First; your drawings are very, very good. I would be delighted to see more of them. Never stop with pen and paper.
Disclaimer. What follows are for the most part my opinion and personal experience. And pardon me for going on a rant about context.
Background, scientific illustrations
There are still people employed and being educated as scientific illustrators. These people work for the most part with pencil, ink but most of all; watercolours. Particularly in the life sciences there is a big need for scientific illustrators, and there are good reasons for this. Many highly educated in these sciences are also excellent at drawing, sometimes accomplished artists, though the full-colour illustrations they leave to professionals.
Palaeontologists draw their fossils, archeologists draw their digs, some neuroscientists draw their neurons.
There are reasons for this, perhaps the most important being:
Nothing – photography included – can replace the seeing. Drawing or
painting something forces you to intensely see. The brain is a
wonderful thing, but we "fill in the blanks", we assume, we create
patterns and can therefore loose important information. In
identification of species, fossils etc, this is a serious mistake.
Personally, I draw stuff, I have the luxury of cutting corners. I draw a foxglove, and if i skip a bud or a leaf, or if I place a leaf slightly more to the left, no harm done. No one will ever know. My brain makes assumptions, and when I realise that mistake I do not have to correct it. A professional scientific illustrator do not have that luxury. She will stare so intently on every tiny little part, every shade, texture, shape, and so force her brain not to make assumptions. Simple example: butterflies. Glance at a butterfly and you would say it is symmetrical. But they never truly are, not in wing markings, wing shapes nor colours. Not entirely. But your brain will jump to conclusions and assume. In scientific illustration there is no room to assume.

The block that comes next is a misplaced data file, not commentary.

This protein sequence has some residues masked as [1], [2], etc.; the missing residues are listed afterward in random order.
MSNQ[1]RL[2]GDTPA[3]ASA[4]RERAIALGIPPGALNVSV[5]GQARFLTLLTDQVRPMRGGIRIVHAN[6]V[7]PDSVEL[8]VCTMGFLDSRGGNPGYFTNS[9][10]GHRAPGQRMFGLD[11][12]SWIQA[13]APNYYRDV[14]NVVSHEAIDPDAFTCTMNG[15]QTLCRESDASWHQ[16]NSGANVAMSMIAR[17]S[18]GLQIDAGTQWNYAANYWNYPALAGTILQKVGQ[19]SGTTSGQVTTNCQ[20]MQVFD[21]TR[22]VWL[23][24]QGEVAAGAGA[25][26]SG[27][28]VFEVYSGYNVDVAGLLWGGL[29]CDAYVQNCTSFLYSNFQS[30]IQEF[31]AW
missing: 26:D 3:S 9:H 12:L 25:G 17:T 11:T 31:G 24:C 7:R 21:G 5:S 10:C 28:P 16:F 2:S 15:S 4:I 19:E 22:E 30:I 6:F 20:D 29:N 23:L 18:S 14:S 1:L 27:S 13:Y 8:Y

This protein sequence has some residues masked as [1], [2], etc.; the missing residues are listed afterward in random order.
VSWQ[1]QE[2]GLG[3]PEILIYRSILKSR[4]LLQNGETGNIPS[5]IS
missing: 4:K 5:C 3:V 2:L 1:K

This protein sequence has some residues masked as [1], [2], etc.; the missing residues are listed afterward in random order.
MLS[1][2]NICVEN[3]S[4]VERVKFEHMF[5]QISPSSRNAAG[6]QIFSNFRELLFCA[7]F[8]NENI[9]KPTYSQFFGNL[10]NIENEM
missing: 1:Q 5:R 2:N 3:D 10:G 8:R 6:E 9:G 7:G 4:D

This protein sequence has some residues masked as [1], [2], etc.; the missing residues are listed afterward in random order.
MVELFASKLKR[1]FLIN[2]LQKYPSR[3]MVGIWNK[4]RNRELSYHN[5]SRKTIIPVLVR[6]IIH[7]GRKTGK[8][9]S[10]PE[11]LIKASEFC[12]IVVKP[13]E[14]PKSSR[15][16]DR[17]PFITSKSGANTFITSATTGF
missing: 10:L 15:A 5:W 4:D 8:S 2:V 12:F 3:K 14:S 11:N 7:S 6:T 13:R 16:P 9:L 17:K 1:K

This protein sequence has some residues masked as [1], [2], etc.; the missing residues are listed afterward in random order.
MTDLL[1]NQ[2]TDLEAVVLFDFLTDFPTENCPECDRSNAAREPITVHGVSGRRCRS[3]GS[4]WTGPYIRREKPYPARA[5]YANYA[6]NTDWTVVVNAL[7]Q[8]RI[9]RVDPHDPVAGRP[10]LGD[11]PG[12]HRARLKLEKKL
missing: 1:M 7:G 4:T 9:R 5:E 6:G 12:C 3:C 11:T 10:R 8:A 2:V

These people paint from specimens. They can touch them, turn them over. They are able to recreate extremely subtle textures in tiny details that would be lost in photography (or, you would have to take so many photographs under so many different lighting conditions, that the whole idea of an identifying specimen just falls flat).
Your work falls into this tradition.
The value of your drawings
From the examples; they are splendid. They have, to quote @plainclothes humanity. They have personality, and in a way, they feel more trustworthy, more consistent. You spent time seeing. The drawing of the eye: I assume you have not actually sliced an eye, but what it contains, is your seeing of probably multiple images. You have yourself "distilled" these into your drawing. I believe this is a very valuable skill. Your drawing is a "mashup" of all eye schematics you have seen :) I would say that the value of your drawings, compared to pictures or a jumble of different kinds of illustrations, are immensely larger. I also think that it is important to keep up the skill of pencil and paper.
"But I want it digital..:"
Yes, I fully understand that. I have had tablets for many years, I am very fond of them. But it will never be the same as pencil and paper. They can complement each other, they can maybe enhance each other, but they are fundamentally two different tools, and therefore two different processes. Pencil and paper are an extremely tactile thing; something the tablet do not have. Variety of the paper, the sound, the pressure, the actual ink flow or pencil hardness etc etc.
What I think you need to do, is to do some mental planning, ask some hard questions.
Some illustrations and drawing you can do directly with the tablet. These will, most likely be good, but lack that elegance that graphite will give. You will loose some life, the magic, artistic "it". You will of course get better and better, but start out by asking the question:
So, what images are essential to have as vector?
Really. Maybe these should be done directly with the tablet, maybe just with some simple guiding image behind. You will sacrifice some of the elegance, spontaneity and sophistication of the trad media drawing. Or, draw it with ink. Ink is pretty straightforward to trace, particularly if you keep the edges pretty sharp.
An example of this at the bottom of this post.
Pencil and ball-point pens
To make a pencil sketch into vector is a bit of a nightmare. You need to scan it, go through Photoshop for contrast, sharpening and whatnot. Then into Illustrator and fight with tracing. I have come to the conclusion: I only do it when absolutely necessary. I have landed on the compromise:
If I want the energy, artistry and "credibility" that goes with physical media, I will sacrifice vector. Sometimes: I will draw over the images, and create simplified vector images. I also know, that if at some point I really want vector I could, but the vectorising process takes away some of the life of the drawing. That is in the nature of the process, and I think the value of the hand-drawn in most cases wins hands down.
I know this did not directly answered your questions, but I hope it could be a contribution nevertheless.